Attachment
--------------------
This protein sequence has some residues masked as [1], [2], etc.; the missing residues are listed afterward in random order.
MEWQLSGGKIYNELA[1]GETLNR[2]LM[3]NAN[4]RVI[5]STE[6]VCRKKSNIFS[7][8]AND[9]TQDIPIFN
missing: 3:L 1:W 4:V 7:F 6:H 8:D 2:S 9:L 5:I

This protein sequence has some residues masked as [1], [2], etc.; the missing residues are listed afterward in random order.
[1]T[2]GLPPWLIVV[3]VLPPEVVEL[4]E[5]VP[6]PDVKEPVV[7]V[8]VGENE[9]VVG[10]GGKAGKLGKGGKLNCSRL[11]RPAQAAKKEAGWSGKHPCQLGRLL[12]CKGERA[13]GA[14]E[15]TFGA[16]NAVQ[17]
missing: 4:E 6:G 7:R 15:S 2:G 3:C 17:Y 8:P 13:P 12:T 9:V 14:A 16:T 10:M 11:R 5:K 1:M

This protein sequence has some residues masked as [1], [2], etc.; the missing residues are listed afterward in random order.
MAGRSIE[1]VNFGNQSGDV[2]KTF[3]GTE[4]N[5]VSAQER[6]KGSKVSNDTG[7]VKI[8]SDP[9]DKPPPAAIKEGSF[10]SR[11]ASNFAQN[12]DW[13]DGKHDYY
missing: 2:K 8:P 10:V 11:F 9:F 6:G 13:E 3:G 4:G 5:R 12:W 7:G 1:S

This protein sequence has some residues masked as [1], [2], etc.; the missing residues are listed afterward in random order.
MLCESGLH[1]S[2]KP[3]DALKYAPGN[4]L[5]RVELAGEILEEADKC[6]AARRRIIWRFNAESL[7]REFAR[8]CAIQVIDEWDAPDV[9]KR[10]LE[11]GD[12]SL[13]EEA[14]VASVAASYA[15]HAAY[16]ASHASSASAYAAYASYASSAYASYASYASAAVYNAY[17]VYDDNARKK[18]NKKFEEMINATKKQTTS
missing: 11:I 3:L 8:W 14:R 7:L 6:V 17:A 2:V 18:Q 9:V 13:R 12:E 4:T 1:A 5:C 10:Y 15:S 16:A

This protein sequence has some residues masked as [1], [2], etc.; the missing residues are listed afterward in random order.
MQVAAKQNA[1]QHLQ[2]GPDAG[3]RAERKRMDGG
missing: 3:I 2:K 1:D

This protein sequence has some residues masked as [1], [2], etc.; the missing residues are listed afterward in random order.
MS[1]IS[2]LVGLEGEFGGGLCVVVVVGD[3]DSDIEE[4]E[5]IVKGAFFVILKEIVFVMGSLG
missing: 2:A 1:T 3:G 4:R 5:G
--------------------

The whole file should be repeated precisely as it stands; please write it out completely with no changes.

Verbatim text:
This protein sequence has some residues masked as [1], [2], etc.; the missing residues are listed afterward in random order.
MEWQLSGGKIYNELA[1]GETLNR[2]LM[3]NAN[4]RVI[5]STE[6]VCRKKSNIFS[7][8]AND[9]TQDIPIFN
missing: 3:L 1:W 4:V 7:F 6:H 8:D 2:S 9:L 5:I

This protein sequence has some residues masked as [1], [2], etc.; the missing residues are listed afterward in random order.
[1]T[2]GLPPWLIVV[3]VLPPEVVEL[4]E[5]VP[6]PDVKEPVV[7]V[8]VGENE[9]VVG[10]GGKAGKLGKGGKLNCSRL[11]RPAQAAKKEAGWSGKHPCQLGRLL[12]CKGERA[13]GA[14]E[15]TFGA[16]NAVQ[17]
missing: 4:E 6:G 7:R 15:S 2:G 3:C 17:Y 8:P 13:P 12:T 9:V 14:A 16:T 10:M 11:R 5:K 1:M

This protein sequence has some residues masked as [1], [2], etc.; the missing residues are listed afterward in random order.
MAGRSIE[1]VNFGNQSGDV[2]KTF[3]GTE[4]N[5]VSAQER[6]KGSKVSNDTG[7]VKI[8]SDP[9]DKPPPAAIKEGSF[10]SR[11]ASNFAQN[12]DW[13]DGKHDYY
missing: 2:K 8:P 10:V 11:F 9:F 6:G 13:E 3:G 4:G 5:R 12:W 7:G 1:S

This protein sequence has some residues masked as [1], [2], etc.; the missing residues are listed afterward in random order.
MLCESGLH[1]S[2]KP[3]DALKYAPGN[4]L[5]RVELAGEILEEADKC[6]AARRRIIWRFNAESL[7]REFAR[8]CAIQVIDEWDAPDV[9]KR[10]LE[11]GD[12]SL[13]EEA[14]VASVAASYA[15]HAAY[16]ASHASSASAYAAYASYASSAYASYASYASAAVYNAY[17]VYDDNARKK[18]NKKFEEMINATKKQTTS
missing: 11:I 3:L 8:W 14:R 7:L 6:V 17:A 2:V 18:Q 9:V 13:R 12:E 4:T 1:A 5:C 10:Y 15:S 16:A

This protein sequence has some residues masked as [1], [2], etc.; the missing residues are listed afterward in random order.
MQVAAKQNA[1]QHLQ[2]GPDAG[3]RAERKRMDGG
missing: 3:I 2:K 1:D

This protein sequence has some residues masked as [1], [2], etc.; the missing residues are listed afterward in random order.
MS[1]IS[2]LVGLEGEFGGGLCVVVVVGD[3]DSDIEE[4]E[5]IVKGAFFVILKEIVFVMGSLG
missing: 2:A 1:T 3:G 4:R 5:G